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Omega Part II: Photos & More Lists

I thought I had more to say about this…but I really don’t. I do have more pictures, though, and it felt incomplete letting Part I just sit there implying there was more…so I’ll just toss out a few more Facts About Omega–though mind you, they are way less interesting than the ones in Part I.

Continue reading “Omega Part II: Photos & More Lists”

Omega, Part I

It turns out I was very sick. But I’m all better now, and even more so because just as I turned the corner on my bronchial/pneumonia disaster, I drove out to Omega. It was my first time, and I wasn’t there for a workshop or anything. I’d booked the trip months in advance, like a carrot on a stick, to get me through a very busy Spring and early Summer. It was meant to be a soothing experience.

But it was also meant to be an investigative, learning experience. I work with spirituality, but I don’t honestly know very much about it. Academically, I understand about energy healing and shamanism and trance meditation, but I believe it in the way I believe in religion–I don’t know what the truth is, and I have no way of knowing, so I’m just going to be respectful and knowledgeable enough to avoid sounding like an idiot.

Which is fine for most folks, and would be fine for me if I didn’t, you know, work in the world of spirituality.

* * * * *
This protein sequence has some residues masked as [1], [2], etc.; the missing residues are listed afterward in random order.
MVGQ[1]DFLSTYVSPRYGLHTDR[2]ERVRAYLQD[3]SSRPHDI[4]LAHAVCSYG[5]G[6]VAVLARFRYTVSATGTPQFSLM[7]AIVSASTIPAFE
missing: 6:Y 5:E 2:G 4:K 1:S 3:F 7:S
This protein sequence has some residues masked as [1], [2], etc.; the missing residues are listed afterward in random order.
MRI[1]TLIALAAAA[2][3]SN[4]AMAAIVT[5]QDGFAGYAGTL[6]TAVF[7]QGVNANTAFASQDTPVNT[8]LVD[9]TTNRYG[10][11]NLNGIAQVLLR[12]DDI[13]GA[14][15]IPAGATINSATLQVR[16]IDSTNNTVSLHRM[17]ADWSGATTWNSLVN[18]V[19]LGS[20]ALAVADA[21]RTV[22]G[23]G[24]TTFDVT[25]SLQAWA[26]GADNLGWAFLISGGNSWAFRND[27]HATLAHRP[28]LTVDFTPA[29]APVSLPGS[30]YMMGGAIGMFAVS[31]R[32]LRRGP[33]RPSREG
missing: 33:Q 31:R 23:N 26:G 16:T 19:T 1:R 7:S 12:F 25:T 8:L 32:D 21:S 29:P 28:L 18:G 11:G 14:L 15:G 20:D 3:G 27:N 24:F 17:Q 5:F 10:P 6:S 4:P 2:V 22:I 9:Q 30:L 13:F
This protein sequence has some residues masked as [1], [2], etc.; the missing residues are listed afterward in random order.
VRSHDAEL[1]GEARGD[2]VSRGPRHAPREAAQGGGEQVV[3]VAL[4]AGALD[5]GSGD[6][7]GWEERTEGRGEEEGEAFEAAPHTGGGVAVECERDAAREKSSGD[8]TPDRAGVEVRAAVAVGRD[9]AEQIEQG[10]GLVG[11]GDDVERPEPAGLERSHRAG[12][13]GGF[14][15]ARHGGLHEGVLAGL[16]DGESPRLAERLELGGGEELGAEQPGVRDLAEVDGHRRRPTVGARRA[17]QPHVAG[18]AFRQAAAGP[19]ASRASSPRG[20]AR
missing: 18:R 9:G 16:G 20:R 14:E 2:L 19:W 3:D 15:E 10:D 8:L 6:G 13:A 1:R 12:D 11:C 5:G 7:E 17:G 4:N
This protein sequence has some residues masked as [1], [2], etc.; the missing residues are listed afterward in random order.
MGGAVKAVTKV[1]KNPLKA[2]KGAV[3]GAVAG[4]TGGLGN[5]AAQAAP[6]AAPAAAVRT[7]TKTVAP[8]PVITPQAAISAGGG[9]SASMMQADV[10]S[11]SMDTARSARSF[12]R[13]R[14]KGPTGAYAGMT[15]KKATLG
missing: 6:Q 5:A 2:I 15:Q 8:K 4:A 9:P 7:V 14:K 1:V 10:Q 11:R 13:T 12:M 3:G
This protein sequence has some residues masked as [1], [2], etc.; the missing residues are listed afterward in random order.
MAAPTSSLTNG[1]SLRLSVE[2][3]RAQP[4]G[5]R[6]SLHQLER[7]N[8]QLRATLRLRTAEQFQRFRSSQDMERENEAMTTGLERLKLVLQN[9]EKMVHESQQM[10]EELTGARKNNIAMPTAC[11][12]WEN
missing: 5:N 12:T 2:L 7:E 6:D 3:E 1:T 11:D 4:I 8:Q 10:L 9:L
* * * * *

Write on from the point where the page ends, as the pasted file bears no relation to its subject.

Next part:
Continue reading “Omega, Part I”


I’m sick. Just your ordinary fever-and-cough virus, but I feel crappy and I don’t like it.

Not that anybody likes being sick. Except kids who don’t want to go to school of course–that was the best. I got to build a fort in the conference room’s at my parents’ offices and just lie there and read and eat N’ice cough drops (remember those? They were my favorites). It was heaven.

It’s not quite heaven now, because a) I can’t find N’ice cough drops anywhere, b) I have things to do, and c) even if I cleared my schedule and stopped doing all my things and lay down and read, it isn’t quite the same.

But maybe it can be.

Continue reading “Sickly”


It’s both the easiest thing and the hardest thing to start something new.

When you’re first starting something, it’s exciting–anything is possible! It could be amazing! And you don’t have to be able to do it perfectly yet, because you’re just starting, but obviously you’re going to be fantastic at it, almost instantly.

But “exciting” is almost a synonym for “scary,” because new always means the unknown. And maybe it won’t be amazing, after all.

Continue reading “Beginning”


This is a very personal pattern, in the sense that it was designed specifically for Willow, and with specifics in mind.

Maile is a fragrant vine endemic to Hawaii, and it is traditionally used as a kind of very special lei; Dave and I wore maile leis on our wedding day.  The lei is traditionally worn open, draped over the shoulders, and the leaf pattern in this sweater echoes that.
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A blanket of concentric squishy squares, Honeycomb is simple, homey and versatile. Inspired in part by the mitered shaping in Elizabeth Zimmerman’s Baby Surprise Jacket, I knit it as a baby blanket, but of course now that it’s done, it looks good everywhere, and in all likelihood will spend just as much time on various household laps as wrapped around a baby.

Continue reading “Honeycomb”